You know that carrying bear spray is becoming more accepted when you see how fashionable – and practical – the holsters have become! This is ‘The Griz’ model from Scat. You can find them at www.scatbelt.com. I noticed that Mountain Equipment Co-op is now carrying the product and Trail Sports in Canmore, AB. They come in several colours and varieties, enough to fill a display rack. There was a time not too long ago (like last year) when the only choices available were the crappy neoprene holsters that always tore or the bulky webbing and Velcro holsters that looked like one of batman’s utility belt items.
Recently, I had the opportunity to try this belt for a week. I brought it trail running, hiking and even for a walk around town. My first impression is that it looks like gear that you would buy from a running store. It comes in trendy colours and it’s nicely designed. I think that many people have shied away from the traditional police-like holsters and opted not to carry bear spray for a few glaring reasons:
They simply don’t wear a belt to which they can attach the holster, or
Because the swat-team-like holster appears too aggressive, or
They look hideous. I mean bear-geek awful. Lets admit it!
To drive home the fashion point, no one noticed or commented on the Scat Belt when I wore it downtown except for my 14-year-old daughter who was working a shift at a busy ice-cream outlet. Between scoops, she asked me what I was wearing, so I spun around and she said “Oh, it’s a bear spray belt. Cool.” Believe me, if I had stood in line, in her ice cream shop while she was working with a regular holster she would have pretended not to know me. Okay, enough said on that point.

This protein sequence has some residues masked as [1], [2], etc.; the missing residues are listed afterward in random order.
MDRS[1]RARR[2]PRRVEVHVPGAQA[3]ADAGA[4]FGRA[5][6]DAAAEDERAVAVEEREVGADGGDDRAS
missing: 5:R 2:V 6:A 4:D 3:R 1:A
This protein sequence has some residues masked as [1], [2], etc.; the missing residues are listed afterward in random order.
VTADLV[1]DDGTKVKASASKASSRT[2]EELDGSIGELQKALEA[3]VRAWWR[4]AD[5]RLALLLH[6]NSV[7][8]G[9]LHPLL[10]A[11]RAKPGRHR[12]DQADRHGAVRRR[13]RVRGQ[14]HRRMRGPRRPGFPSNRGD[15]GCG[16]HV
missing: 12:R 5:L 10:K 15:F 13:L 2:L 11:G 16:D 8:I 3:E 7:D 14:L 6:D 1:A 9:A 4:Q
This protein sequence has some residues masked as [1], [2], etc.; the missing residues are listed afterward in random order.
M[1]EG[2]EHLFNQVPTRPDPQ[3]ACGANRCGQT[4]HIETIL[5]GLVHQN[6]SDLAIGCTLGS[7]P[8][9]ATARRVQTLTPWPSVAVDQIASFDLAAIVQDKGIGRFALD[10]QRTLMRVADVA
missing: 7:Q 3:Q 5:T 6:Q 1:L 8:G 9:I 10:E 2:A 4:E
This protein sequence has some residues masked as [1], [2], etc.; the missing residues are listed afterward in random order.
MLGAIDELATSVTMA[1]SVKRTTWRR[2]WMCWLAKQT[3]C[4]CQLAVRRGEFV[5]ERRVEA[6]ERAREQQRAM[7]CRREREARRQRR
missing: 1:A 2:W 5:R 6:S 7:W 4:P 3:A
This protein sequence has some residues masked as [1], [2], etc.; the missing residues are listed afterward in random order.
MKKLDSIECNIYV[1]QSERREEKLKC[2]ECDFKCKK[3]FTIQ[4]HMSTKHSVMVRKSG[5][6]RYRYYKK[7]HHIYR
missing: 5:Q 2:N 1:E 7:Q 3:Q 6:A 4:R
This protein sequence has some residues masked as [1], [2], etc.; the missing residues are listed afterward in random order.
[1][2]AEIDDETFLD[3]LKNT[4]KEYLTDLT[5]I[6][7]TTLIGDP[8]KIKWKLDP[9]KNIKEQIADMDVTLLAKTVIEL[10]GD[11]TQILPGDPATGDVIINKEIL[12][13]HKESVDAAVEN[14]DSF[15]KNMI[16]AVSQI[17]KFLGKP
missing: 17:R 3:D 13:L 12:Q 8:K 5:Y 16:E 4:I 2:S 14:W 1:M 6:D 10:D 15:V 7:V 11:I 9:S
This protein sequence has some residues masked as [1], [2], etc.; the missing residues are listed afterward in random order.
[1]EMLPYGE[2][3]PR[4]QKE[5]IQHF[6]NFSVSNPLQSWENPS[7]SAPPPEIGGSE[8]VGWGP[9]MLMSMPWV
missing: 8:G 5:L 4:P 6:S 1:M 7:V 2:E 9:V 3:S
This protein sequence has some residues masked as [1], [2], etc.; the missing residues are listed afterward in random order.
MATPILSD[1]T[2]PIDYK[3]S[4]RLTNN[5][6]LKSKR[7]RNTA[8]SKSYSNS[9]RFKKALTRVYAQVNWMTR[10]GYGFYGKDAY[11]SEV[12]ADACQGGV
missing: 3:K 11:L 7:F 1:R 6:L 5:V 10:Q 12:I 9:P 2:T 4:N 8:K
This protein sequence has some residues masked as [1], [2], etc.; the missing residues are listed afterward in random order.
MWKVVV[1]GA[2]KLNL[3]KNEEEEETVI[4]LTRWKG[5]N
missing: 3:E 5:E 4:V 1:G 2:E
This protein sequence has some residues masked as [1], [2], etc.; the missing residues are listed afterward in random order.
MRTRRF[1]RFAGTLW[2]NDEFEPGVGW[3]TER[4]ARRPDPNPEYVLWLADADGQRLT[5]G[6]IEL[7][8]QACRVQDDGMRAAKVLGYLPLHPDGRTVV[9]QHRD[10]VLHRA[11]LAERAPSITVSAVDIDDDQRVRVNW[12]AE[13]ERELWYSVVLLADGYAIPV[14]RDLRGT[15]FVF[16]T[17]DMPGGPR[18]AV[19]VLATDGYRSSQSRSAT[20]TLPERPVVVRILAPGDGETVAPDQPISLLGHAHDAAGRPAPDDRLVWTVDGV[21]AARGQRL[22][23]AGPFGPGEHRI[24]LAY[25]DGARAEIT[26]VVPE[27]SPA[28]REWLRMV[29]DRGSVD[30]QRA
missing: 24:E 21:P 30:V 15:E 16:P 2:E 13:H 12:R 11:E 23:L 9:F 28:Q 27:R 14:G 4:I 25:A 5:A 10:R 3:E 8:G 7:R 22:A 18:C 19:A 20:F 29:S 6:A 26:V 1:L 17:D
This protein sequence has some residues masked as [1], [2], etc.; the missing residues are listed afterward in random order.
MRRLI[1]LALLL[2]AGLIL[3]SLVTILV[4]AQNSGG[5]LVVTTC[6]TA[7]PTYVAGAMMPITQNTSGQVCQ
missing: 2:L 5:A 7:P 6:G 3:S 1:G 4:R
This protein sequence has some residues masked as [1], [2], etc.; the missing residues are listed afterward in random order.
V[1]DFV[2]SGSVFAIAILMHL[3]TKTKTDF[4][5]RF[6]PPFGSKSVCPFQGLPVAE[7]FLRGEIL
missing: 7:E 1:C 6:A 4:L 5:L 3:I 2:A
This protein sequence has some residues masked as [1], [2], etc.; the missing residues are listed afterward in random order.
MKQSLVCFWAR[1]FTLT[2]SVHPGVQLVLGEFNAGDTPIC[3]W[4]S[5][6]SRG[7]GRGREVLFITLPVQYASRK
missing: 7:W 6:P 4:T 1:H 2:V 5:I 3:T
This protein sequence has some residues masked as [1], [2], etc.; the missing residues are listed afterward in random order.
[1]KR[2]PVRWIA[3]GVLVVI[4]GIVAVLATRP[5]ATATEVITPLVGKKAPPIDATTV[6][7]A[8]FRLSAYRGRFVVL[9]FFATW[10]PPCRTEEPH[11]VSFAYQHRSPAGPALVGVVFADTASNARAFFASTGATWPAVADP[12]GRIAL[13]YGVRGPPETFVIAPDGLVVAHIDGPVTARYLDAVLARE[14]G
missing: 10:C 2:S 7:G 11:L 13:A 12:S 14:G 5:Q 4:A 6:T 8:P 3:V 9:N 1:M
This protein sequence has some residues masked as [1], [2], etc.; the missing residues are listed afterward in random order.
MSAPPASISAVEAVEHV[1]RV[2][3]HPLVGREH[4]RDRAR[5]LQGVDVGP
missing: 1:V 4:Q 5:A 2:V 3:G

I’m an avid ultra-distance trail runner and I’ve experimented with several different methods of carrying bear spray over the years. So far, my favorite way is with a well-placed pocket on a running vest. I only wear my vest on long runs though. Anything under a few hours and I just wear a belt with a water bottle holder minus the water bottle, so that I can carry the bear spray somewhere. It still flaps around and doesn’t ride well. Oftentimes I leave the belt at home and just carry the spray in a hand.
The Scat Belt carries the bulky bottle in a horizontal tube that is held close to the body near the small of the back, so that when I ran, I didn’t notice it at all. I didn’t have to cinch the belt to tightly like my other homemade rigs nor did I have to keep adjusting the belt from spinning around my waste while in motion. It was perfect! Finally a belt I can use for running. The Griz adds a cell phone pocket and a mesh pocket that nicely fits a single gel – as you can see in the photo.
The only downside to this belt is that it’s not reversible (or flippable, if that makes sense). If it were a holster in the wild west, I’d lose my first shoot-out because I’m not a south paw! The belt seems to be designed to be worn either way, so that you could choose where to put the opening for the holster but if you did that, the pockets would be upside down. So, for the time being, you will have to practice drawing the spray with your left hand, repeatedly, to get the hang of it.
The materials used in the belt are light, sufficiently padded and dry quickly. There are some extra loops where you could conceivably attach another pocket or something but I think it’s fine just the way it is. It’s a minimalist’s dream. I didn’t try it but I could have worn this belt with my hydration belt. I suppose you could also spin the belt around so that the holster rides on one side or the other or up front even.
I encourage everyone who lives, works or plays in bear country to carry bear spray for their protection and the bear’s. This innovative product from Scat will make doing so much easier – and fashionable! Runners: you now have a something that will work without the addition of duct tape and zip ties!